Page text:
I always enjoy the festive Mardi Gras celebration but for some reason I’m really into it this year. And I just love the yellow/green/purple colors as well. In addition to the colors, I also love macarons. In fact, the macarons above didn’t last more than a day before they were gone.
Macarons are a French cookie that can be a little tricky to make but taste so good. It takes a few times of trial and error to get them right. If you’ve ever tried to make them and they didn’t look like they should some of the reasons are listed below:
1. Make sure you have a good recipe (such as the one below) and follow it precisely as its written.
2. Ingredients are listed by weight not by volume. Volume measures are not pinpoint accurate and this type of cookie must be exact.
3. Be sure ingredients are fresh, especially the egg whites.
4. Do not over fold or under fold the batter.
100 grams ground blanched almonds or almond meal
180 grams confectioner (powdered or icing) sugar
100 grams “aged” egg whites, at room temperature (See below)
1/4 teaspoon cream of tartar
35 grams superfine or castor white sugar (process granulated or raw sugar in the food processor to make it superfine)
Either white buttercream or marshmallow filling.
Yellow sanding sugar (optional)
Either gel or powdered food colors in green, yellow and purple – DO NOT USE LIQUID FOOD COLOR
Aged eggs – separate eggs at least 24 hours and up to 3 days before making macarons. Cover and refrigerate until ready to use. Then bring to room temperature.
Prepare baking pans with either parchment paper or silicone mats.
Mix the almond flour and confectioner’s sugar together and process about a minute in a food processor. Sift the mixture to make sure there aren’t any lumps.
Fit an electric mixer with a whisk attachment and beat the egg whites and cream of tartar on medium speed until it’s foamy. Slowly add the sugar and turn to medium high. Continue beating until it forms stiff peaks. You’ll know it’s done when you hold the beater up, the peak should stand up straight and not flop over.
In three additions sift (yes, sift again) the almond mixture over the meringue. With a spatula, carefully fold, do not mix, until fully incorporated.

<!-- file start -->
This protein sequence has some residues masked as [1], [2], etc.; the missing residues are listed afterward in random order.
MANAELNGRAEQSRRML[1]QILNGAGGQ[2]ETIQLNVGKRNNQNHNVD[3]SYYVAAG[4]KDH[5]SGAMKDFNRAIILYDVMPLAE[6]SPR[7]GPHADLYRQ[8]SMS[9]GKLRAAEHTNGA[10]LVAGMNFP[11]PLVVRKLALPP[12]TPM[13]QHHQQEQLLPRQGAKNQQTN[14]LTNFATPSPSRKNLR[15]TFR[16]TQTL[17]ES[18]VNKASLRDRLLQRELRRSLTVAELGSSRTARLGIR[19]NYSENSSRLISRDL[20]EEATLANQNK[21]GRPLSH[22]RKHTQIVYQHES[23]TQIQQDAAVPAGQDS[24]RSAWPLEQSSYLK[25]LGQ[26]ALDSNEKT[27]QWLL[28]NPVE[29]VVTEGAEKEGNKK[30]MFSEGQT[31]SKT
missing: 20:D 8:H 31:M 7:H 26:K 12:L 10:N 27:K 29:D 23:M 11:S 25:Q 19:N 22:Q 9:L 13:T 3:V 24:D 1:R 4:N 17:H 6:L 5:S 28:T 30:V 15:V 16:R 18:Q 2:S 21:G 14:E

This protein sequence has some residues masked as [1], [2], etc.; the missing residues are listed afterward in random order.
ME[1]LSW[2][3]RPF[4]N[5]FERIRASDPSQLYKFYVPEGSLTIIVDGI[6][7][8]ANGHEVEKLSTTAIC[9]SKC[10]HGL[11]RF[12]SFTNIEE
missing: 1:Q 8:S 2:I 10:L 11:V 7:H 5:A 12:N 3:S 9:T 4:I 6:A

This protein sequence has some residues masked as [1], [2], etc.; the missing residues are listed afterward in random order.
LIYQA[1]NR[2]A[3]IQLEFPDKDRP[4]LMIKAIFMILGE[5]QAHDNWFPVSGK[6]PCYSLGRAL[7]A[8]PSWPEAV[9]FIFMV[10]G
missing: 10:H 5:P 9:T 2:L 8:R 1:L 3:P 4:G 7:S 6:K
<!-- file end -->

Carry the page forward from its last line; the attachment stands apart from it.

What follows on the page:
Divide the batter into 2 equal portions. Add green color to one portion and purple to the other. Continue folding until color is even throughout.
The batter will thin out. The batter is done when it falls off of the spatula and forms a ribbon. The ribbon should take a few seconds to dissolve back into the rest of the batter.
Fill two pastry bags fitted with a 1/2 inch tip. One bag for each color. Pipe out 1 to 1 1/2 inch circles onto the parchment paper or silicone mat. Each circle should be about 2 inches apart. These cookies will spread. Gently tap the tray a few times on the counter to release any air bubbles from the cookies. Let sit on the counter for 20-30 minutes or until the tops of the cookies are no longer tacky. This could take longer depending on the humidity level.
Preheat oven to 325 degrees. Bake the cookies for about 14-16 minutes rotating them once halfway through. They are done when they will barely separate from the parchment paper or silicone mat. some browning will occur.
Cool the macarons completely in the pan on a wire rack.
Add the yellow food color to your filling and mix until color is evenly incorporated. Fill either a pastry bag or parchment cone with the filling and squeeze just enough on top of the green macarons to form a sandwich. Top with a purple macaron and roll the sides of the cookie into the sanding sugar.
To decorate I mixed a little bit of purple gel color with a drop of vodka and painted the top of each cookie with a small brush.